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OK, for this blog, forget the 3 minute rule.  I have had a ‘moment’.  Let me explain.  In my musical life, there have been a small number of times when something that has been going on at the back of my mind suddenly bursts through into my consciousness.  The first was when I was 5 or 6 and my recorder group played Raggle Taggle Gypsy.  It hit me: I loved playing music. There were a few others, but the next really life-changing moment came when I was 26.  I was at Ronnie Scotts, listening to Michael Brecker.  I had heard him live before, but in large concert halls.  This time I was up close and personal, and something about him impressed me a lot.  I decided then and there to become a jazz musician.  Fast forward 10 years, and I am a musician working in jazz, trying to find a my own way of doing things.  I assumed that learning about the LSO would be a part of that.  That was until last night, or more precisely, yesterday afternoon, which was the last day of three consecutive days of attending LSO rehearsals with John Adams.  I knew some of his music, and thought that it was the rhythmic quality that was of interest.  Not so.  Yesterday afternoon I saw the film documenting some of the creative process behind his opera, Dr Atomic.  A few hours earlier I had heard members of the orchestra playing his Shaker Loops.  Seeing the journey from early to mature work had a similar effect on me as Brecker did 10 years previously.  Adams explored such an interesting theme in the Opera, and although it may seem simplistic, having the knowledge that music can be used to go beyond just musical ideas has been inspiring.   So there it is.  My 10 year plan.  Write an Opera!  I never saw that one coming…..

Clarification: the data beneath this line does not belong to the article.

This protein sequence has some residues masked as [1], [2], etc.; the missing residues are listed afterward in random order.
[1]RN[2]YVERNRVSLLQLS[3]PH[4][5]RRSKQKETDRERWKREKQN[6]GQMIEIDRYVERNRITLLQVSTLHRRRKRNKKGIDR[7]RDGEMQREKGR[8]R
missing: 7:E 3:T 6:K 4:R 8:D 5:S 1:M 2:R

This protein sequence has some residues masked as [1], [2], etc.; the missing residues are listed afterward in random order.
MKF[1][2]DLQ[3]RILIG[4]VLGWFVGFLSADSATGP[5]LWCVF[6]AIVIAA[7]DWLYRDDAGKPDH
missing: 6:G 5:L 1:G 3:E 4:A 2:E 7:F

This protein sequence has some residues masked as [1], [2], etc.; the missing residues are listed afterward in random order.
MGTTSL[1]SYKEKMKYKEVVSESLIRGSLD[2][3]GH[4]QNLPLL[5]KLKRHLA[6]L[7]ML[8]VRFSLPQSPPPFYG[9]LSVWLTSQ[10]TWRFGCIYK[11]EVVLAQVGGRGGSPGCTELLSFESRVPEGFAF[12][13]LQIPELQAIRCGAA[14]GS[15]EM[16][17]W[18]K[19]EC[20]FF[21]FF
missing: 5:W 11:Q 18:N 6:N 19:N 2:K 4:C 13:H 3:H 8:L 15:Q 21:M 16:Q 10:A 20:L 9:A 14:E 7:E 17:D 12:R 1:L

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It is now the beginning of week 4 of the scheme. I started writing in the second week – on good advice – and having those ideas ticking away as I go to the concerts has certainly helped with my thinking.  I have been going to as many rehearsals and concerts as I can, and each time I find that I learn something new and unexpected.  This is a very similar process to the one I undertook when I started to seriously study jazz.  Under the guidance of my teacher, Dave Liebman, I spent just under 5 years listening, transcribing, and playing solos of the great jazz musicians.  In the ‘transcription process’ I could feel my hearing and judgement becoming sharpened.  I hope that there is something similar going on as I go to each rehearsal, each concert.  Time’s up…..

March 2010
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